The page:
Type

Journal Article

Authors

Ian Ford
Brendan M. Buckley
Stella Trompet
Rudi G. J. Westendorp
J. Wouter Jukema
Harry Comber
Laura Marchbank
Andrew Briggs
Christopher J. Packard
Ivan J. Perry
and 5 others

Subjects

Medicine & Nursing

Topics
stroke coronary heart disease coronary artery disease elderly vascular diseases cancer treatment follow up death rates

Long-term effects of statin treatment in elderly people: extended follow-up of the PROspective Study of Pravastatin in the Elderly at Risk (PROSPER) (2013)

Abstract Background The PROspective Study of Pravastatin in the Elderly at Risk (PROSPER), a placebo-controlled trial of pravastatin, demonstrated a 19% reduction in coronary outcomes (p = 0.006) after a mean of 3.2 years, with no impact on stroke outcomes or all-cause mortality. However, there was a suggestion of increased cancer risk. Our aim is to determine the long-term benefits and safety of pravastatin treatment in older people using post-trial follow-up of the PROSPER participants. Methods: 5,804 (2,520 Scottish) men and women aged 70–82 years with either pre-existing vascular disease or increased risk of such disease because of smoking, hypertension or diabetes, were randomised to 40 mg pravastatin or matching placebo. Using record linkage to routinely collected health records, all participants (full cohort) were linked to death and cancer registries, and the Scottish cohort additionally to hospital admissions, to provide composite fatal/non-fatal cardiovascular outcomes (total mean follow-up 8.6 years). Results: Pravastatin treatment for 3.2 years reduced CHD death in the full cohort, hazard ratio (HR) 0.80, 95% confidence interval (CI) 0.68–0.95, p = 0.0091 and fatal coronary events or coronary hospitalisations in the Scottish cohort (HR 0.81, 95% CI 0.69–0.95, p = 0.0081) over 8.6 years. There was no reduction in stroke or all-cause mortality. Cancer risk was not increased in the full cohort (HR 1.08, 95% CI 0.96–1.21, p = 0.22). Conclusions: Pravastatin treatment of elderly high-risk subjects for 3.2 years provided long-term protection against CHD events and CHD mortality. However, this was not associated with any increase in life expectancy, possibly due to competing mortality with deaths from other causes. There was no evidence of long-term increased risk of cancer.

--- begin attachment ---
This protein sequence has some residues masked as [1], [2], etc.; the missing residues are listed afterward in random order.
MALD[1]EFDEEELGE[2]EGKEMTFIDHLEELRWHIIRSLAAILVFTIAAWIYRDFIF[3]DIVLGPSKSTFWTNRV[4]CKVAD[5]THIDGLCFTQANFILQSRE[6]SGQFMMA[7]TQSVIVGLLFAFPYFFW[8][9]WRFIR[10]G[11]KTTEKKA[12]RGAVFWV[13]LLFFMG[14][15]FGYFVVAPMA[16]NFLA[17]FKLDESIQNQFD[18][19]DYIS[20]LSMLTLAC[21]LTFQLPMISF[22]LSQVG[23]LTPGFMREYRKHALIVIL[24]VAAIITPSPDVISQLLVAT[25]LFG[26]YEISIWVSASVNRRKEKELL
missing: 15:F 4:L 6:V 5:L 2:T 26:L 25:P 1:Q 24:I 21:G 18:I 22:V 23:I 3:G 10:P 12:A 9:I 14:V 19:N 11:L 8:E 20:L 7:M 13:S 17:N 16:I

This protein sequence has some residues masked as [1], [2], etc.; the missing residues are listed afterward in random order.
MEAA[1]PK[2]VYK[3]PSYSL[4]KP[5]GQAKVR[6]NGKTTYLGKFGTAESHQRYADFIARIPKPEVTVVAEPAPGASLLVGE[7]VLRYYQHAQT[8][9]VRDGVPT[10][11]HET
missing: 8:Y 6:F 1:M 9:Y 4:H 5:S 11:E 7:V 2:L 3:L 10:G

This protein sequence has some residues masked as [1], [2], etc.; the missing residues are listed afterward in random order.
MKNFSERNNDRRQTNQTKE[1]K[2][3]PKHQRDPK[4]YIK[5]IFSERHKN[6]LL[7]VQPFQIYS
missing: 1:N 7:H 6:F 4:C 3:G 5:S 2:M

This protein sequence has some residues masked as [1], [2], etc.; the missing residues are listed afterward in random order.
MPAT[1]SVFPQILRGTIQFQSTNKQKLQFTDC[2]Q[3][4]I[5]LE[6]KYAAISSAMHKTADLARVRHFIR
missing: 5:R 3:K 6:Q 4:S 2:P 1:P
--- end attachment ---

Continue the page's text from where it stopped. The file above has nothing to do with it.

Collections Ireland -> University College Cork -> Epidemiology and Public Health
Ireland -> University College Cork -> Pharmacology and Therapeutics
Ireland -> University College Cork -> Pharmacology and Therapeutics - Journal Articles
Ireland -> University College Cork -> College of Medicine and Health
Ireland -> University College Cork -> Epidemiology and Public Health - Journal Articles

Full list of authors on original publication

Ian Ford, Brendan M. Buckley, Stella Trompet, Rudi G. J. Westendorp, J. Wouter Jukema, Harry Comber, Laura Marchbank, Andrew Briggs, Christopher J. Packard, Ivan J. Perry and 5 others

Experts in our system

1
Ian Ford
University College Cork
Total Publications: 31
 
2
Brendan M. Buckley
University College Cork
Total Publications: 26
 
3
Stella Trompet
University College Cork
Total Publications: 28
 
4
Rudi G. J. Westendorp
University College Cork
Total Publications: 20
 
5
J Wouter Jukema
University College Cork
Total Publications: 31
 
6
Harry Comber
University College Cork
Total Publications: 4
 
7
Ivan J Perry
University College Cork
Total Publications: 188